Alan Berg Assassination: MAC10 Murder & Gov’t Reclassification of a Semi-Auto

In 1984 a group of white supremacists calling themselves The Order used an illegally converted .45-caliber MAC10 submachine gun to murder a radical Denver radio host.

In this installment of our ongoing review of infamous assassination weapons, we probe the very depths of darkness and hate. The victim was a shock radio host, the assassins were dedicated white supremacists, and the weapon was an illegally converted full auto MAC10.

Alan Berg grew up in a Jewish family in Chicago in the 1930’s. He passed the Illinois State Bar Exam at age 22 and began a law practice. Somewhere along the way he also sold his soul.

Alan Berg’s life was a study in tragedy. An innately angry, argumentative man, Berg found a dedicated following on talk radio.

Berg frequently worked for the Chicago mafia and offered under-the-table cash incentives to bail bondsmen to land the best clients. As his reputation spread he began defending some of the state’s most egregious criminals. He developed a reputation as a lawyer who could get serious men out of serious trouble and made a killing doing it.

The stresses of this sordid life led to alcohol, and Berg eventually began having seizures. Doctors discovered a brain tumor that was excised successfully, but this took Berg out of his law practice. Argumentative by nature, Alan Berg served as a guest on a Denver talk radio show and ultimately landed his own program. His technique was to offend everybody, and he was good at it.

Berg chided Christians, blacks, Jews, women, men, gays, straights, himself, and the world. Alan Berg seethed with anger and his unique way of lashing out on the air both aggravated and entertained. Eventually, he set his sights on white supremacists and found in them his ideal opponents. Lamentably, these guys are not known for their highly refined sense of humor.

Racists Become Killers

The Order was a splinter group offshoot from the Aryan Brotherhood. Their goal was to establish a whites-only homeland within the United States.

They called themselves The Order, and they were a vile mob indeed. The group used synonyms like Bruder Schweigen (German for Brothers Keep Silent) and The Silent Brotherhood. Formed in the early 1980’s, these men believed that a cabal of shadowy Jews was secretly running the US government, and they pledged themselves to bring about its downfall. When servicing legitimate lumbering contracts proved to be too much work to fund their motley group they turned to armed robbery. In criminal enterprises, they found some real money.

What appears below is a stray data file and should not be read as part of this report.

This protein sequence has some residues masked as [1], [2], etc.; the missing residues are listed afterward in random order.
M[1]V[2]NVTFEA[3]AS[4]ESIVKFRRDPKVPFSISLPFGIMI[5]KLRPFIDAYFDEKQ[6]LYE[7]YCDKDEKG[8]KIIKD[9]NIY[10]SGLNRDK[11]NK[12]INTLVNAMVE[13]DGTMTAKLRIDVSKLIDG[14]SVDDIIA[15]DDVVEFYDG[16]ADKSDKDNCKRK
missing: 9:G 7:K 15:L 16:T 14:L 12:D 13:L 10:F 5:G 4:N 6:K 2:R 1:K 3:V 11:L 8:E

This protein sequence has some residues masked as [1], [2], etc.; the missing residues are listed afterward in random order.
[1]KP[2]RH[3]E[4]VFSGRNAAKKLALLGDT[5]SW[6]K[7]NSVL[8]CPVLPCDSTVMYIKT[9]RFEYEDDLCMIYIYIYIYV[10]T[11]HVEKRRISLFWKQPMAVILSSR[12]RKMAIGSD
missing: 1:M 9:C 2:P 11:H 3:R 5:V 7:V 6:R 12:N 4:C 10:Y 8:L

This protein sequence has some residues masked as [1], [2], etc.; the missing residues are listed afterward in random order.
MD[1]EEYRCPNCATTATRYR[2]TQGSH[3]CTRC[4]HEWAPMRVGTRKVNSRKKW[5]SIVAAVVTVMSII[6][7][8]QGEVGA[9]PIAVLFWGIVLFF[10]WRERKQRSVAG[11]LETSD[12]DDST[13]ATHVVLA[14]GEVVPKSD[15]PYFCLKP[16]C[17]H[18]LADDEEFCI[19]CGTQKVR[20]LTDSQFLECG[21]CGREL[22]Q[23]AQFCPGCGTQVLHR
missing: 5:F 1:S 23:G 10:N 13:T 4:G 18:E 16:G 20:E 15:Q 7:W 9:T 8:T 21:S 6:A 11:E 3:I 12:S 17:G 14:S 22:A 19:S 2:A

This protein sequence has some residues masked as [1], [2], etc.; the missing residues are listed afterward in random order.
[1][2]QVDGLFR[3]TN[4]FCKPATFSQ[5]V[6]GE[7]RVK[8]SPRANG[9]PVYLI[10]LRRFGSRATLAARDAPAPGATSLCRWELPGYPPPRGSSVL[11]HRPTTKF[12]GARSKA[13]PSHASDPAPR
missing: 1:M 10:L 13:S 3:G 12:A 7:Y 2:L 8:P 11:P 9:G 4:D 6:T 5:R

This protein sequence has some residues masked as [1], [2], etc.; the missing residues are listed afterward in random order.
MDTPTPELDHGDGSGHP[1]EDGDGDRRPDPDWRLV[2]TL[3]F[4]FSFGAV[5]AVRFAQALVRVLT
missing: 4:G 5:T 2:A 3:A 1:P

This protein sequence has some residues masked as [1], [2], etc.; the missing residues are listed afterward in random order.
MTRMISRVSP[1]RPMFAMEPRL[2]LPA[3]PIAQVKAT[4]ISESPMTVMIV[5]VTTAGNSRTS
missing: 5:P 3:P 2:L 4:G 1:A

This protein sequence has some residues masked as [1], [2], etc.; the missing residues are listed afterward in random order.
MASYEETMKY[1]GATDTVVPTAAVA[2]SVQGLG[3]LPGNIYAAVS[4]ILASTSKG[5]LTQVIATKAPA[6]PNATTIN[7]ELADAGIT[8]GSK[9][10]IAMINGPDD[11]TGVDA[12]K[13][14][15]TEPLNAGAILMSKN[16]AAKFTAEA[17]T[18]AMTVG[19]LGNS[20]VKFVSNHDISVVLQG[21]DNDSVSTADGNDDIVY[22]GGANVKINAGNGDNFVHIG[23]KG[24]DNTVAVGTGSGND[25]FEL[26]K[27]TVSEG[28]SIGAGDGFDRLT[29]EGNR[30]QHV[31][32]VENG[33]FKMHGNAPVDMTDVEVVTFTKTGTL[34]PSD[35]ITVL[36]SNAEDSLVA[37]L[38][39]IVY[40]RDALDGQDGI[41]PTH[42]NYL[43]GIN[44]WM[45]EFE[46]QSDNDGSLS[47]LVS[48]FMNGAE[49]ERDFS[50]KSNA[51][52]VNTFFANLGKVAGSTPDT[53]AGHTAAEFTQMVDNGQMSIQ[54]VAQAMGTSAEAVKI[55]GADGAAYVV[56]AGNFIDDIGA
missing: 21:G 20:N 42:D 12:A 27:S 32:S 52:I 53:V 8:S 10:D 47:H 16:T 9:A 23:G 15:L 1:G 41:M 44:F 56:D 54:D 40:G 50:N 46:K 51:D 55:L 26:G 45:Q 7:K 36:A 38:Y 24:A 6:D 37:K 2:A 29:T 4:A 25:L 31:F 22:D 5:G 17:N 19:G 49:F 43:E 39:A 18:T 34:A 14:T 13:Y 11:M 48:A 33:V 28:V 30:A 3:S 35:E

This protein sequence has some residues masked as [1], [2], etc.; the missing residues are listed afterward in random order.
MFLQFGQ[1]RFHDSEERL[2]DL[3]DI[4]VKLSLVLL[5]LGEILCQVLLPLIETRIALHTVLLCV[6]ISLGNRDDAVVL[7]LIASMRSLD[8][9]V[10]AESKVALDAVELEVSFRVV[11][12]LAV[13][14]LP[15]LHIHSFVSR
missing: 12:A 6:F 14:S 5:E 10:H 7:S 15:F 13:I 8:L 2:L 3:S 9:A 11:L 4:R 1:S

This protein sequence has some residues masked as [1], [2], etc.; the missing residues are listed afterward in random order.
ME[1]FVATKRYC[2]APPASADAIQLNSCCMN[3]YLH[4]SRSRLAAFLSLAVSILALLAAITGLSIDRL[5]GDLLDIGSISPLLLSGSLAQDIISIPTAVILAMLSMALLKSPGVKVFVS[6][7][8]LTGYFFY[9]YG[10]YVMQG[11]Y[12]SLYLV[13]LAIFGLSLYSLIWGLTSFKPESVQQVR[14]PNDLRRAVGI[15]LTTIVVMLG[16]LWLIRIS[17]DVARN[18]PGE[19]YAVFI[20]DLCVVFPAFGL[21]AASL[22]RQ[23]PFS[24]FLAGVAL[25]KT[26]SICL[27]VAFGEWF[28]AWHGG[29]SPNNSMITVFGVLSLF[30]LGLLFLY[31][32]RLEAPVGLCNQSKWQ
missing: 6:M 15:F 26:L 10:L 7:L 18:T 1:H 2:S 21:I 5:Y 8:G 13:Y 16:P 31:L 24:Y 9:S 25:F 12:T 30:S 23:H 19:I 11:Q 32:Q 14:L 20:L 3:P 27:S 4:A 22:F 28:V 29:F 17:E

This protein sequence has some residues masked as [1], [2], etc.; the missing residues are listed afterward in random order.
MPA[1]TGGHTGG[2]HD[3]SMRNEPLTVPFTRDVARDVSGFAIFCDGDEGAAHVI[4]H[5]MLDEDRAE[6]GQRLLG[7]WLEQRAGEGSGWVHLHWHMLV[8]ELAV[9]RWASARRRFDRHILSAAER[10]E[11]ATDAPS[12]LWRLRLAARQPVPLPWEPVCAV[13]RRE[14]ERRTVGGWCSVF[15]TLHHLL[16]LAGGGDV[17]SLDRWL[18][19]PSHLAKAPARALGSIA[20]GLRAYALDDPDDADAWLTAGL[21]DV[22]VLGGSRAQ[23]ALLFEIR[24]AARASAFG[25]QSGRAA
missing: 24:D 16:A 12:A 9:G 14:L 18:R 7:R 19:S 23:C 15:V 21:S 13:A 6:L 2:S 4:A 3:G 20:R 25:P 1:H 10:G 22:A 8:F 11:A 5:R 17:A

Organized white supremacist groups had their genesis after the American Civil War. They remain active in certain places today.

The Order’s intended goal was to form an Aryan homeland called the Northwest Territorial Imperative from which Jews and non-whites might be forcibly excluded. They referred to the US government as the ZOG or Zionist Occupied Government. When Alan Berg began berating them on his radio show they began plotting his demise.

The Aryan Brotherhood in a nationwide white supremacist organization with deep roots within American prisons. Many of the group’s recognized leaders continue to influence the organization while incarcerated.

The Killing

On the evening of June 18, 1984, Alan Berg stepped out of his black VW Beetle convertible in front of his Denver apartment. He was returning from a dinner out attempting to reconcile with his estranged wife. Wielding a sound-suppressed .45-caliber MAC10 that had been illegally converted to full auto, white supremacist Bruce Pierce pumped fourteen bullets into Berg’s thin frame. The mob lawyer-turned-incendiary radio host died on the spot.

The white supremacists who murdered Alan Berg used an illegally converted MAC10 submachine gun equipped with a sound suppressor.

The sound-suppressed MAC10, shown here in the hands of a US Marshal, is a devastating close-range assassin’s tool.